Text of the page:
Honor codes of the Bedouin
|Part of a series on|
Sharaf and ird are Bedouin honor codes. Along with hospitality and courage/bravery, it is one of the Bedouin aspects of ethics that contain significant amounts of pre-Islamic customs. Bedouin systems of justice are based on these honor codes, although the codes are falling into disuse as more Bedouins accept sharia or national penal codes as the means for dispensing justice.
Ird and Sharaf
Ird is the Bedouin honor code for women. A woman is born with her ird intact, but sexual transgression could take her ird away. Ird is different from virginity, as it is emotional and conceptual. Once lost, ird cannot be regained.  Sharaf is the general Bedouin honor code for men. It can be acquired, augmented, lost, and regained. Sharaf involves protection of the ird of the women of the family, protection of property, maintenance of the honor of the tribe and protection of the village (if the tribe has settled).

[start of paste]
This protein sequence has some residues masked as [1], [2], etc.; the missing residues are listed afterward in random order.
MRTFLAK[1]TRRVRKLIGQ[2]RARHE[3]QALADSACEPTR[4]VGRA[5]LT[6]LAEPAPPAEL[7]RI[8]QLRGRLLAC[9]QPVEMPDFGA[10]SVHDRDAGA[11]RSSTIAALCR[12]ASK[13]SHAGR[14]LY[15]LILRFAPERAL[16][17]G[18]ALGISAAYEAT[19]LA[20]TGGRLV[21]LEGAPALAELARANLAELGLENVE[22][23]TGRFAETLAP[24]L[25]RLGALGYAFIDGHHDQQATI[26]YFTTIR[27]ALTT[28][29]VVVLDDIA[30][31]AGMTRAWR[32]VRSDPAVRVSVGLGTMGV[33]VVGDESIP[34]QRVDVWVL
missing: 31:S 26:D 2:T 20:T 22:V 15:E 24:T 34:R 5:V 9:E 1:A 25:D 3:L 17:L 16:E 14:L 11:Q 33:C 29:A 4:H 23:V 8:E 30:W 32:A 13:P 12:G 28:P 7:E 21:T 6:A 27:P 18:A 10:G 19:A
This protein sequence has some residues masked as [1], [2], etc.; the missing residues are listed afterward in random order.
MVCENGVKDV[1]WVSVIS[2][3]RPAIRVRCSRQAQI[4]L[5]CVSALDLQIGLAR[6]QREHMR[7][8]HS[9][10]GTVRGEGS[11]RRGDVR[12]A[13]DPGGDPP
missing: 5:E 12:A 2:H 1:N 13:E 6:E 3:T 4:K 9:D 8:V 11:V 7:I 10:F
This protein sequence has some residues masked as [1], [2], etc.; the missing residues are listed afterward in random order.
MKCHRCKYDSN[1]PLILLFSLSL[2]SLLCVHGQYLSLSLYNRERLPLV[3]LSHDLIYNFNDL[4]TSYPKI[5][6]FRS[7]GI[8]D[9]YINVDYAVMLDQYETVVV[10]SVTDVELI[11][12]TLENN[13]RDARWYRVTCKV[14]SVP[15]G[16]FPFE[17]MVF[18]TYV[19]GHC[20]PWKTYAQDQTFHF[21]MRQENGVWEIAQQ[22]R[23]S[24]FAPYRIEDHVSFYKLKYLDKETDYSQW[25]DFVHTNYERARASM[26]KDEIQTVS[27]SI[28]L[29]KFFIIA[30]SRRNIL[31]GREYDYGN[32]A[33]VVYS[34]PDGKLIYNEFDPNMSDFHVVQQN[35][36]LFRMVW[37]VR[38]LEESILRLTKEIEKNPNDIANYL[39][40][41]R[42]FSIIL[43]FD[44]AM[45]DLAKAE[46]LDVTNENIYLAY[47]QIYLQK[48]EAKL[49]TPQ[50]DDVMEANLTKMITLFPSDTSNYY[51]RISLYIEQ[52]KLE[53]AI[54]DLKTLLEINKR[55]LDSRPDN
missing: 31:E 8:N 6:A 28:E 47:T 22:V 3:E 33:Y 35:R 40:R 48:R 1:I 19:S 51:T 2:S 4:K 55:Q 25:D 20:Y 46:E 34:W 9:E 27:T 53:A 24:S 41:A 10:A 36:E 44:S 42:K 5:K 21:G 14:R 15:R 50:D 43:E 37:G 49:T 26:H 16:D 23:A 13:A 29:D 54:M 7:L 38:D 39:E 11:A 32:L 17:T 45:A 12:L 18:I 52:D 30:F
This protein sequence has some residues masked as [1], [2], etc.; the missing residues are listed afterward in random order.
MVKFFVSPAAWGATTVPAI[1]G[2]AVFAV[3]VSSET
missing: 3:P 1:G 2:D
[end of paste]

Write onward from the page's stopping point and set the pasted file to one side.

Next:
Diyafa (hospitality) is a virtue closely linked to sharaf. If required, even an enemy must be given shelter and fed for some days. Poverty does not exempt one from one's duties in this regard. Generosity is a related virtue, and in many Bedouin societies gifts must be offered and cannot be declined. The destitute are looked after by the community, and tithing is mandatory in many Bedouin societies.
Hamasa (courage/bravery) is also closely linked to Sharaf. Bravery indicated the willingness to defend one's tribe for the purpose of Aṣabīya (tribal solidarity and balance). It is closely related to muruwa (manliness). Bravery usually entails the ability to withstand pain, including (male) circumcision.
- Patai, Raphael. The Arab Mind. Charles Scribner's Sons: New York, 1973.
- Blake, Martha. The Ghinnawa: How Bedouin Women's Poetry Supplements Social Expression.
|This article about a tradition is a stub. You can help Wikipedia by expanding it.|
|This Middle East-related article is a stub. You can help Wikipedia by expanding it.|